Supplies in Asia's production giants of China and India had also been boosted by old crop stock releases. In China, a portion of these stocks are sold at competitive levels to price sensitive export markets, primarily in sub-Saharan Africa. In India, old crop releases maintain a de facto cap on domestic prices and are often blended with or replace current crop for export. With only around a tenth of India's crop exported each year, the domestic market has a disproportionately large bearing on the country's export market compared with other major exporters.

Production, freight, feed

Looking ahead, though, the price spikes in other commodities are likely to lead to production shifts. As one major South American producer said, "rice is cheap" relative to other commodities and farmers are more than aware of this. While major production changes away from or toward rice are rare in Asia, this is not the case in the Americas.

This has already been borne out in the US, the world's fifth largest rice exporter. The US Department of Agriculture expects the country to produce 11% less rice this year, primarily as farmers in Southern states – notably Arkansas – have switched to corn and soy production in response to favorable prices.

While South America's main rice growing region won't begin planting for several months, farmers will be closely watching corn and soy prices in the US. According to data from Brazilian research institute CEPEA, while paddy prices in the country's main rice producing state, Rio Grande do Sul, were as of June 16 up by 17% on the year (see chart), this pales in comparison to the 47% rise for soybeans in Paranagua.

In turn, high freight costs are deterring fresh demand from many rice buyers. Even if buyers were willing to accept current freight costs, shortages of Handy and Handymax breakbulk ships, in addition to containers, mean that deliveries are being significantly delayed.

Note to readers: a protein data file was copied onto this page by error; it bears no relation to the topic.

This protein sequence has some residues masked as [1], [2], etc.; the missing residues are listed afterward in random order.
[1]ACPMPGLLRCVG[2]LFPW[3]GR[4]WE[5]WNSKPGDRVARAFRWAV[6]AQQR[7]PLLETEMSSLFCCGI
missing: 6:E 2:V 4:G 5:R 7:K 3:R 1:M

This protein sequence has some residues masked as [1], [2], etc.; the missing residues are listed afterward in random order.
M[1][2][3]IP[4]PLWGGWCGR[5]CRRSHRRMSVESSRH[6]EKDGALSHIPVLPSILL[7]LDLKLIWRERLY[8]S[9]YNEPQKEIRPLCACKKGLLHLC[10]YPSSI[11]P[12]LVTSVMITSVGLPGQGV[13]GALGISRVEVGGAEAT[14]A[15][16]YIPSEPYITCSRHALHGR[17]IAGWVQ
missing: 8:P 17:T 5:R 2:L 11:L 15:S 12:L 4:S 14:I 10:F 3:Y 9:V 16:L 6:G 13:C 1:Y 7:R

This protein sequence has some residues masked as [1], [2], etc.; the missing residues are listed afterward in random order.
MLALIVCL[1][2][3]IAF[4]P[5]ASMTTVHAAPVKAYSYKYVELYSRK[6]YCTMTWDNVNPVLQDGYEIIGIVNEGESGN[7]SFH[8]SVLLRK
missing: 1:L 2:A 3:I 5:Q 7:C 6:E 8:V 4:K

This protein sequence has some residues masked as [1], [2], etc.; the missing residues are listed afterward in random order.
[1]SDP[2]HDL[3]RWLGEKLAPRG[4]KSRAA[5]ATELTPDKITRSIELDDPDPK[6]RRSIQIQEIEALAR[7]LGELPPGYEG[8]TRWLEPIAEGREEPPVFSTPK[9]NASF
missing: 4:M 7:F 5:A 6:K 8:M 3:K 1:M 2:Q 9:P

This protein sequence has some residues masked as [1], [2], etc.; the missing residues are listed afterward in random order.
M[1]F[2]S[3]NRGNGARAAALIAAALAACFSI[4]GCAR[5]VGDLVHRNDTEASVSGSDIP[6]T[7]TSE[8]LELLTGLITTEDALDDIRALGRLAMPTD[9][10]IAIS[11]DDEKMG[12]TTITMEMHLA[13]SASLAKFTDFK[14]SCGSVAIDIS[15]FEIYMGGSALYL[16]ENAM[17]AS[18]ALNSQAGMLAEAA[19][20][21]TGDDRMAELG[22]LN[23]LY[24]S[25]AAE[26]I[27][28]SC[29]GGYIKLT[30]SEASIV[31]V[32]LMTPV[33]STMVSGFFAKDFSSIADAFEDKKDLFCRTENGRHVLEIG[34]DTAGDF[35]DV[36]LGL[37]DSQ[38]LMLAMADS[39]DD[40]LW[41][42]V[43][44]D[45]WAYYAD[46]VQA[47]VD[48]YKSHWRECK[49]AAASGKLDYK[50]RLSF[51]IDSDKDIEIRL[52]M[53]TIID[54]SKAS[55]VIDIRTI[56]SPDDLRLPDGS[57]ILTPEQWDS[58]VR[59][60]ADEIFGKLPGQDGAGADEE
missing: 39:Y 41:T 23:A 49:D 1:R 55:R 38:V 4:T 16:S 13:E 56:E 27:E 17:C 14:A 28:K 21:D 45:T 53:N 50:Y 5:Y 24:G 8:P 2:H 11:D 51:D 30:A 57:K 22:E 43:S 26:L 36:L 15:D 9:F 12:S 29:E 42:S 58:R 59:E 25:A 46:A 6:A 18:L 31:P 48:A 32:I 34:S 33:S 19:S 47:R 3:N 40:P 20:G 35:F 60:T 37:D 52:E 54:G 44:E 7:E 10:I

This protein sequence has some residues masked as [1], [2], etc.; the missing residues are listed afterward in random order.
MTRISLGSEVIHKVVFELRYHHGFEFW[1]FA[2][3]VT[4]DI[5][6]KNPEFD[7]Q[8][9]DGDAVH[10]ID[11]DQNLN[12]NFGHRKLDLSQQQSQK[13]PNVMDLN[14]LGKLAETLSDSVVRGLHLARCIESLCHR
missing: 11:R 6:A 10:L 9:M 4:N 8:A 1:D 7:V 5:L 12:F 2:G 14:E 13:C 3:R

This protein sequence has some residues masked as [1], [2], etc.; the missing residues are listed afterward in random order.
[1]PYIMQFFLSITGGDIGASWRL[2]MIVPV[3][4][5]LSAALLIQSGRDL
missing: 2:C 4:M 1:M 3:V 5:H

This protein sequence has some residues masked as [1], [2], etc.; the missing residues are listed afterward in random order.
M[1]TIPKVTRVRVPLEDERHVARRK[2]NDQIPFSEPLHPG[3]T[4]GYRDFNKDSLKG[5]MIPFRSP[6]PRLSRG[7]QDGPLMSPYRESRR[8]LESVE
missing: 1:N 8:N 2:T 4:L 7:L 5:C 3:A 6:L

Coronavirus-related delays from the world's main supplier, India, are also posing difficulties. One major Singapore-based trader reported June 17 that while the load rate in the country's main breakbulk rice port – Kakinada – should be 2,500 mt/day, it is currently around 800 mt/day. As a result, end-users have been forced to rely on their stocks more heavily than usual.

With global corn prices in the high $200s/mt FOB, this also poses opportunities for Indian broken rice to be workable en masse for feed purposes, potentially leading to price rises for this grade, which is typically favored by price-sensitive markets. Separately, increasing prices in other commodities have led the Chinese government to encourage rice's use in pig and poultry feed, which may also increase global consumption, restrict supply and bring about a global rice price spike.

However, the FAO's Mustafa said she "wouldn't bet on it," citing the expected downturn in Bangladeshi demand going forward following improved production. Additionally, the economic constraints caused by the pandemic could exert downward pressure on prices. Mustafa also singled out Europe as the main source of "pent up demand," whereas major African and Asian destinations had not experienced as severe delays. However, modest price increases were not ruled out.

Rice is certainly bucking the trend of rising prices for other agricultural commodities at the moment. But with reduced production in some regions, a mixed demand and stocks outlook and ongoing logistical issues, it is unclear if rice will continue to be the beacon of stability in the agricultural commodity markets that it has been in the past year.